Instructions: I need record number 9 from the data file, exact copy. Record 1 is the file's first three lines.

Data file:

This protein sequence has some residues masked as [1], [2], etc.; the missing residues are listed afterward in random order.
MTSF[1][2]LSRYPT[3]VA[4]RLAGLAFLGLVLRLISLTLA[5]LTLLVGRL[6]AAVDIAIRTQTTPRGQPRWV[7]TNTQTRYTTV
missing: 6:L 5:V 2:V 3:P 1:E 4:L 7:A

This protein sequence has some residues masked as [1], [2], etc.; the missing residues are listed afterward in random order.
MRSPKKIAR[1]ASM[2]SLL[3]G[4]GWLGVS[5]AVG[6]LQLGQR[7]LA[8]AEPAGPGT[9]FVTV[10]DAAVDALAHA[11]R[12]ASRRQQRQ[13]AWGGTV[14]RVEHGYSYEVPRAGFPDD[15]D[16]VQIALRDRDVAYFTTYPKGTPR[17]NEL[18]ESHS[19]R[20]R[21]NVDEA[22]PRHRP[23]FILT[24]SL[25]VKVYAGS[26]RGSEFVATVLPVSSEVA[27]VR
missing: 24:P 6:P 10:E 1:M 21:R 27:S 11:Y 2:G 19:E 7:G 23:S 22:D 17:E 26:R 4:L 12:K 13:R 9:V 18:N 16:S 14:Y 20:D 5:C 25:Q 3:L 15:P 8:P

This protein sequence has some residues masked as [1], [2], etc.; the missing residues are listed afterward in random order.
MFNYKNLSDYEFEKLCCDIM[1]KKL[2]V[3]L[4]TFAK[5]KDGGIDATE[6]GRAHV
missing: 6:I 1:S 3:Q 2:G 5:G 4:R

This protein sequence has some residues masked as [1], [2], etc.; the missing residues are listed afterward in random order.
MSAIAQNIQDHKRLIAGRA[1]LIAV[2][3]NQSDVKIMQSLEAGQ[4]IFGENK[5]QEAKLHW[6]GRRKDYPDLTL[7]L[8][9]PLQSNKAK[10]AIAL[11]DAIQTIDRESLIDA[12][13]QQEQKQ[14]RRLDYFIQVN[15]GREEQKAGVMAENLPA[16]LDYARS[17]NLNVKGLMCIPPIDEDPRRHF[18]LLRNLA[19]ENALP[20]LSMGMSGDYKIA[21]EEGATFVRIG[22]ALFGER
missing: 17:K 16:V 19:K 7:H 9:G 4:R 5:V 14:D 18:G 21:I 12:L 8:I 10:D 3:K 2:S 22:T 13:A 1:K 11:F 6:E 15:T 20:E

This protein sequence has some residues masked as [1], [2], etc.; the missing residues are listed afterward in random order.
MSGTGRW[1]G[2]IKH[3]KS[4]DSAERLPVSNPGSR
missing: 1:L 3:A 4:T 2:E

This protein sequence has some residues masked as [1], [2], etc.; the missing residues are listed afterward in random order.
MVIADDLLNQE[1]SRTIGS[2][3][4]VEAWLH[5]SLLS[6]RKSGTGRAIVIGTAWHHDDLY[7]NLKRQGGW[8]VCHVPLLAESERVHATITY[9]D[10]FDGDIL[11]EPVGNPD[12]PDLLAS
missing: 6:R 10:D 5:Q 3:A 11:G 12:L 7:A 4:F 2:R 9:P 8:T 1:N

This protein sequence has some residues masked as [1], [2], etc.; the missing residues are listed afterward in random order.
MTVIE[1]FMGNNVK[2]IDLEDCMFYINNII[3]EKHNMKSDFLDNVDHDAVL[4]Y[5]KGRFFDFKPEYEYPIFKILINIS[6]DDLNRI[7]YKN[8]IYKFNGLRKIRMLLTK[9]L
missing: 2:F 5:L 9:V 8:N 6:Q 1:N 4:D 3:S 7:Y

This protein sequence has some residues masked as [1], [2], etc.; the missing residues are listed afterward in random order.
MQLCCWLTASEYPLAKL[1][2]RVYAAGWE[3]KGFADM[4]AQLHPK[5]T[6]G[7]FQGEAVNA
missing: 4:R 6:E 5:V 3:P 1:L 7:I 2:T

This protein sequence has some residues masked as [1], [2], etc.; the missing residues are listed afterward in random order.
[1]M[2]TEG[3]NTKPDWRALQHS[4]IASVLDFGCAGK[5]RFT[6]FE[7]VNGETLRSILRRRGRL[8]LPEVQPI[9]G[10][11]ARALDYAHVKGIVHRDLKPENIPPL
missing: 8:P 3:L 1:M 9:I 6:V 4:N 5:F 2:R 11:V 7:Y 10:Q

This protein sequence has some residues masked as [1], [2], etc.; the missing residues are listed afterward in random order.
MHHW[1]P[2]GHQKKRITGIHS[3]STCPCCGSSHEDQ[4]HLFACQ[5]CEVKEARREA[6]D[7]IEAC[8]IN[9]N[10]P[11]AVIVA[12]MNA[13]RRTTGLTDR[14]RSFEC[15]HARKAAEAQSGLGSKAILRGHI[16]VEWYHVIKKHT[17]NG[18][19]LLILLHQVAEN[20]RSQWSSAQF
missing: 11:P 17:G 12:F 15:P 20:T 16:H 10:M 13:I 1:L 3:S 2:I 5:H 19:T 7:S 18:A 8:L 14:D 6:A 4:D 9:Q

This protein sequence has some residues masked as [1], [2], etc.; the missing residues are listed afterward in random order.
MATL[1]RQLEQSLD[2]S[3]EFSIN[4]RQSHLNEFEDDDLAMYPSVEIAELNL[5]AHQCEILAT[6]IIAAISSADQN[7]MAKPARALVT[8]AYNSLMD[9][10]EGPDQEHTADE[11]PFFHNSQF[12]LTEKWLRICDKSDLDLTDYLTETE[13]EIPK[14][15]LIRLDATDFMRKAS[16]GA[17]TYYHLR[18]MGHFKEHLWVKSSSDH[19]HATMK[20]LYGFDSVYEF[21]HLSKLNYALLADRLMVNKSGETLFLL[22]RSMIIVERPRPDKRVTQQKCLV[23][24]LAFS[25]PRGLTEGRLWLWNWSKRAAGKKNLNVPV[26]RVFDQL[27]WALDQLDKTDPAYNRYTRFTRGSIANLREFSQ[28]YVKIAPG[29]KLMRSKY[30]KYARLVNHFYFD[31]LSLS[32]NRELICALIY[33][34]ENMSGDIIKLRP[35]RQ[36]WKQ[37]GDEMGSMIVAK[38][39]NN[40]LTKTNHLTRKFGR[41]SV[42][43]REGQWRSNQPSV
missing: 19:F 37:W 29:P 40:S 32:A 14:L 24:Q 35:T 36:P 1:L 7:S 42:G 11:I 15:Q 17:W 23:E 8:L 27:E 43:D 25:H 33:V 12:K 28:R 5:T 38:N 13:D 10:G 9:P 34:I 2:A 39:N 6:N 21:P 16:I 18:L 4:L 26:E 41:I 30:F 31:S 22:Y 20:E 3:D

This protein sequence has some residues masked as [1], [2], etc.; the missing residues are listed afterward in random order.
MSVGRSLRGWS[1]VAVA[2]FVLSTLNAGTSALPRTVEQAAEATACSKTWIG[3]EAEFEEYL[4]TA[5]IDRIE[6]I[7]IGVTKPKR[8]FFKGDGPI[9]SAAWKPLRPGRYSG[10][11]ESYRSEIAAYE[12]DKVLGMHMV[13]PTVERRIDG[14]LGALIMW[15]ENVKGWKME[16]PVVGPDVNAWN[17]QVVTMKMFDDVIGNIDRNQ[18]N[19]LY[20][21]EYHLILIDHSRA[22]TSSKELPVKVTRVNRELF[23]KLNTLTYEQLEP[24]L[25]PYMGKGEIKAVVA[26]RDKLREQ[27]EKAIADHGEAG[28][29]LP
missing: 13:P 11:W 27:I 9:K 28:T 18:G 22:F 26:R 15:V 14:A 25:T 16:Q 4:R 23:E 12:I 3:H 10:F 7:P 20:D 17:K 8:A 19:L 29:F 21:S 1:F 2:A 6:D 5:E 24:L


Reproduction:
This protein sequence has some residues masked as [1], [2], etc.; the missing residues are listed afterward in random order.
[1]M[2]TEG[3]NTKPDWRALQHS[4]IASVLDFGCAGK[5]RFT[6]FE[7]VNGETLRSILRRRGRL[8]LPEVQPI[9]G[10][11]ARALDYAHVKGIVHRDLKPENIPPL
missing: 8:P 3:L 1:M 9:I 6:V 4:N 5:F 2:R 11:V 7:Y 10:Q